"Nothing Will Stop Me": Woman Who Entered Sabarimala Resolve To Do It Again

Bindu and Kanakadurga have also filed contempt petition against the temple ''Thantri'' and authorities.

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'Nothing Will Stop Me': Woman Who Entered Sabarimala Resolve To Do It Again

Two women were the first to enter Sabarimala and were thrown out of their homes later. (File)


New Delhi: 

Two Kerala women -- Bindu and Kanakadurga -- who are facing social boycott and exclusion for entering the Sabarimala shrine, told the Supreme Court on Wednesday about their resolve to enter the temple again on its opening on February 12.

"They are facing social exclusion as well as social boycott for just entering the temple as allowed by the Supreme Court in its verdict," senior advocate Indira Jaising, appearing for the women, told a five-judge constitution bench headed by Chief Justice Ranjan Gogoi.

Ms Jaisingh told the bench, also comprising Justices RF Nariman, AM Khanwilkar, DY Chandrachud and Indu Malhotra, that a case for review of the September 28, 2018 judgement is not made out and there is no law which can stop women from entering the shrine. 

"My right of practice and professing any religion is protected under the Constitution. Nothing can stop me from having a darshan of Lord Ayappa and entering the temple under the law," she said, adding that exclusion is derogatory to the dignity of women and hurts the core of the principles enshrined in the constitution.

Bindu and Kanakadurga have also filed contempt petition against the temple ''Thantri'' and authorities.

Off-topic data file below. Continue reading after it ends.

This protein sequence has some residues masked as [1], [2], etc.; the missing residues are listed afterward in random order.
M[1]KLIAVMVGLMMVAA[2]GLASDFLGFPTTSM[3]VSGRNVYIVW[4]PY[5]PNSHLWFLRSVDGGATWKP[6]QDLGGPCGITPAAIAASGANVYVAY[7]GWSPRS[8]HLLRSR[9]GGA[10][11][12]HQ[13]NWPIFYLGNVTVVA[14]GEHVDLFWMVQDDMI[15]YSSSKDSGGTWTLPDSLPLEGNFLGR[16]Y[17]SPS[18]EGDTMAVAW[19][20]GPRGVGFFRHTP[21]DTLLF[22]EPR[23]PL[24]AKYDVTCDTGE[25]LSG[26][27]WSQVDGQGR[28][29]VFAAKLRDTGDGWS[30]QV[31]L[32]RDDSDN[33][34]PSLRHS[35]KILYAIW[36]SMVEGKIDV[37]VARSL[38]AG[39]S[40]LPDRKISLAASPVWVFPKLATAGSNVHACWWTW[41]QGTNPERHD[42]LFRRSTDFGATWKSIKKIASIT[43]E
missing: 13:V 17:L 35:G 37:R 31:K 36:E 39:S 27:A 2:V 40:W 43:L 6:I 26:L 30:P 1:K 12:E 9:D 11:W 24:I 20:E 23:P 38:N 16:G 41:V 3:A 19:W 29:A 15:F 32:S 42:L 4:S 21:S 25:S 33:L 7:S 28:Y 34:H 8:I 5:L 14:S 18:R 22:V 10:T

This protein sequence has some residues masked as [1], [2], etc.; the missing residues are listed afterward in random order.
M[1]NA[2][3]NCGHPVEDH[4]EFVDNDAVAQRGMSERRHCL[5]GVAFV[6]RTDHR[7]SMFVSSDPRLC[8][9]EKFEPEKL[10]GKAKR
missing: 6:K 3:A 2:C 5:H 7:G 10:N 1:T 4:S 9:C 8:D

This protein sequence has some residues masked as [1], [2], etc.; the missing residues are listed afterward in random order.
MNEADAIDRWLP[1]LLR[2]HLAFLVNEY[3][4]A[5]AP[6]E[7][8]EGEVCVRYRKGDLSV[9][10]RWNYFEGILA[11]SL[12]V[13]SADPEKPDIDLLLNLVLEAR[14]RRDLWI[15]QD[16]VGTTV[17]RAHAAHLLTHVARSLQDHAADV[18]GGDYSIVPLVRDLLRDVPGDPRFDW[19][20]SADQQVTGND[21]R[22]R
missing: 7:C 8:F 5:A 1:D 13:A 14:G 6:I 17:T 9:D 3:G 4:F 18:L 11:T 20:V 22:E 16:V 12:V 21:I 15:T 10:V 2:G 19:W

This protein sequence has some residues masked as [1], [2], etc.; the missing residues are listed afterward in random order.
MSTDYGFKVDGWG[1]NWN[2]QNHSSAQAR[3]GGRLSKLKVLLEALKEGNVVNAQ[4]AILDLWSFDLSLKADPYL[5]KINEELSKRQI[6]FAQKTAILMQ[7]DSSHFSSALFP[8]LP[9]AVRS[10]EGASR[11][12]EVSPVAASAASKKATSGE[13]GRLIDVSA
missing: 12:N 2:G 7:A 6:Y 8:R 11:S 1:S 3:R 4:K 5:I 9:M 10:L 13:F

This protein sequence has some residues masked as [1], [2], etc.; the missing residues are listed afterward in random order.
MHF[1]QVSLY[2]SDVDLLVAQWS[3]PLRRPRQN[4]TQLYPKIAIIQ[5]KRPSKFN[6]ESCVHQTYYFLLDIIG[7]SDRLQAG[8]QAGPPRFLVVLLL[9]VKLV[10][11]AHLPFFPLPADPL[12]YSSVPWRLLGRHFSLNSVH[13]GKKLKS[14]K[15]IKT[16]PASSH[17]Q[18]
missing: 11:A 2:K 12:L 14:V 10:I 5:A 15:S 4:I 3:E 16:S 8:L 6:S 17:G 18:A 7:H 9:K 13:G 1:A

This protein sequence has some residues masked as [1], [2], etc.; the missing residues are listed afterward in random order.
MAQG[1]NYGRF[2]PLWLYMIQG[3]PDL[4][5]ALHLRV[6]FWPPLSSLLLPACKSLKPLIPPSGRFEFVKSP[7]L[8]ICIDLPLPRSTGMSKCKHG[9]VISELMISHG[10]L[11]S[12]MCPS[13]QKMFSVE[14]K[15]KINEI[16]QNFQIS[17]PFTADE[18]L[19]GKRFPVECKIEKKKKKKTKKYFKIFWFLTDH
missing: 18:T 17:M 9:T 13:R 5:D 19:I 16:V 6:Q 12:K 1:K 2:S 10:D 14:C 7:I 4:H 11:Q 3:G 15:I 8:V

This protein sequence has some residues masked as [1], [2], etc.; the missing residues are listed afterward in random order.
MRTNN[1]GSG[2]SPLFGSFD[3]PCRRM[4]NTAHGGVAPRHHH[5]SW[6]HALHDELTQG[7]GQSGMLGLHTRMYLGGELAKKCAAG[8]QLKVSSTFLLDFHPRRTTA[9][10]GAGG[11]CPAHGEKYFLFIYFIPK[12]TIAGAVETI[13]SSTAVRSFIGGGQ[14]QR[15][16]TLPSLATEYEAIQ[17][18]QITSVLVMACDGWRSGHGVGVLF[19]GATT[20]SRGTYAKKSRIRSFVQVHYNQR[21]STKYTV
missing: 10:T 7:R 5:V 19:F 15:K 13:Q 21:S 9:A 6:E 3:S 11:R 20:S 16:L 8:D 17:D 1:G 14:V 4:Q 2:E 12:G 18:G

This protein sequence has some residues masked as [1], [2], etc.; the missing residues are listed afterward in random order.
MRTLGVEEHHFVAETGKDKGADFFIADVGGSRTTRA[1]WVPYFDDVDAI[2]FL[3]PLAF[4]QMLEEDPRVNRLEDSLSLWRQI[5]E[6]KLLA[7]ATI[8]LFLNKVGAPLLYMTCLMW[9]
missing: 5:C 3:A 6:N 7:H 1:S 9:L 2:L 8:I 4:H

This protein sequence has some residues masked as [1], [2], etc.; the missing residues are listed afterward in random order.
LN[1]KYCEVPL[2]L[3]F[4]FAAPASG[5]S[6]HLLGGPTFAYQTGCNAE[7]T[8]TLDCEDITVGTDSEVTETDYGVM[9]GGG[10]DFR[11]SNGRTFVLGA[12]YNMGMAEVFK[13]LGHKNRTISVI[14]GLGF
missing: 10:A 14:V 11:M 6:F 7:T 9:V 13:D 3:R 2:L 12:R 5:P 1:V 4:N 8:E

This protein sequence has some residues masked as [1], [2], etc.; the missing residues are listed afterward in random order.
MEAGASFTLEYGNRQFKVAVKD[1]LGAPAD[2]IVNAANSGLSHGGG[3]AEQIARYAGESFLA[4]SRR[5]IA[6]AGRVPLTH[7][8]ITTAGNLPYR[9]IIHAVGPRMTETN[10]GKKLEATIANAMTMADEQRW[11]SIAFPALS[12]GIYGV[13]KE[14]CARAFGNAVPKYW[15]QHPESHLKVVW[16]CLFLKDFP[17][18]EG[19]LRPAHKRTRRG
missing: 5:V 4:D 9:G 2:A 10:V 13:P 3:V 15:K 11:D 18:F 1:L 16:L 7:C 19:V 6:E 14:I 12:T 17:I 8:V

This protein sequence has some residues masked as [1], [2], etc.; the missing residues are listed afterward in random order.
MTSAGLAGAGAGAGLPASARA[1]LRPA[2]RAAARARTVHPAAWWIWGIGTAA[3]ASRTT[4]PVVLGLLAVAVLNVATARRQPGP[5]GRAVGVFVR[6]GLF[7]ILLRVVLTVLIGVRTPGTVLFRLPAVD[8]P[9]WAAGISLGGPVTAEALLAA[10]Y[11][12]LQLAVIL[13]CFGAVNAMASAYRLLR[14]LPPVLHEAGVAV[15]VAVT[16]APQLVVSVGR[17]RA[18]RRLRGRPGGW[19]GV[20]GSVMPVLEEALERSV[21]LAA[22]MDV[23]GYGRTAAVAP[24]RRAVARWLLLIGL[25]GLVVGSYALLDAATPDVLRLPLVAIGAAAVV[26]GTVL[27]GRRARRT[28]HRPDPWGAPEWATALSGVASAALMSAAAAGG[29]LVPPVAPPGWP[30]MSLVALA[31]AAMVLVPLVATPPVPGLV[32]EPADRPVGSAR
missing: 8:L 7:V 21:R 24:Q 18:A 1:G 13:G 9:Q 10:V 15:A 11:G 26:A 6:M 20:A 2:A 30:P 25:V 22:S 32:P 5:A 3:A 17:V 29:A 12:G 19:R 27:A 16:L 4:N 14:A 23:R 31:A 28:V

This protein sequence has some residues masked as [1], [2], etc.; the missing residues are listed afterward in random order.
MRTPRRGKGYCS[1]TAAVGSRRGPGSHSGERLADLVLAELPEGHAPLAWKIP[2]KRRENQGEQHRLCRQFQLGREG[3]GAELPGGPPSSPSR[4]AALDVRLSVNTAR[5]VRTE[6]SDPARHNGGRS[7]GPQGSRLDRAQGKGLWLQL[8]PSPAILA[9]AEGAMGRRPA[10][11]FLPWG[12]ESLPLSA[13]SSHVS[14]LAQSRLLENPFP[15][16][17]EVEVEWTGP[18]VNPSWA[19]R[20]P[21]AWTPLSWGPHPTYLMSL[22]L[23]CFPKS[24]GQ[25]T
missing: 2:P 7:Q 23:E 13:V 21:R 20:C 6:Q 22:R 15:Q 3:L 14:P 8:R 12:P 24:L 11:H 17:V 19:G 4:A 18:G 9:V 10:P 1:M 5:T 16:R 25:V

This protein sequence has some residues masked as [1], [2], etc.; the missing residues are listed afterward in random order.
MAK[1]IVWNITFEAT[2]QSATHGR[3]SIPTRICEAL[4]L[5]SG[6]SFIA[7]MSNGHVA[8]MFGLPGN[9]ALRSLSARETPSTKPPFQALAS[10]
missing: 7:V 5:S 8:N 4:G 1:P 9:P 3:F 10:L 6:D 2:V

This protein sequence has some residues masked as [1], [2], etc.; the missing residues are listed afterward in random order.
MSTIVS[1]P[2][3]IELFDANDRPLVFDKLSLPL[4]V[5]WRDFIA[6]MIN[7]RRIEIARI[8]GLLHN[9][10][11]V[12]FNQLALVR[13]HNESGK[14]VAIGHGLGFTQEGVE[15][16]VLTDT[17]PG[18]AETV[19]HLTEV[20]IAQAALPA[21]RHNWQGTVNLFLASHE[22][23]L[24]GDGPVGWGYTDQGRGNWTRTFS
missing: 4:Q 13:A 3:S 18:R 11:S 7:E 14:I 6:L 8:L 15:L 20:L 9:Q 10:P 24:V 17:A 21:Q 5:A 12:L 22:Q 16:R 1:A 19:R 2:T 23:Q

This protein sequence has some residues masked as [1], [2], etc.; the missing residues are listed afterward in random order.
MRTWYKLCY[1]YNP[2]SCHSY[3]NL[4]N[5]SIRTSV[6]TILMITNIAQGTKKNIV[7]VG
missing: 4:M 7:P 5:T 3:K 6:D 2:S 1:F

Ms Jaising said that after the two women succeeded in entering the temple, a purification ritual was carried out in the temple which was in violation of the top court order.

"Menstruating women who entered the temple were considered as polluting and that's why not allowed to entry in the temple and this purification ritual violates Article 17 of the Constitution which deals with untouchability," she said.

The senior lawyer said that untouchability word did not exist in English language until the 19th Century and therefore this word now needs legal interpretation.

"Why the word untouchability is in the Constitution itself," she argued.

She said in India there is concept of private temple but Sabarimala temple is considered to be a public place and therefore to say that Article 15 (2) of the Constitution does not apply is incorrect.

Referring to the dissenting views expressed by Justice Indu Malhotra in last year's September 28 verdict, Ms Jaising said the judge has considered the devotees of Lord Ayyappa as religious denomination.

Ms Jaising questioned the judge relying on the minority verdict of the top court to differ with the majority 4:1 verdict allowing entry of women of all age groups into the shrine.

She said that a case of review of the last year verdict is not made out as it is in the nature of appeal.

"Gender justice is one of the main features of the Constitution. The Sabarimala temple is opening on February 12 and the court should issue a writ of mandamus so that the petitioners who have applied to visit the temple through online system can be allowed the entry," she said.

Ms Jaising brought to the notice of the bench that Bindu, a dalit Hindu woman after entering the temple was facing social boycott and exclusion to the extent that even the shopkeepers are asking her to stop visiting their shops.

Her mother also received a death threat because of her daughter making it to the Sabarimala shrine, she said.



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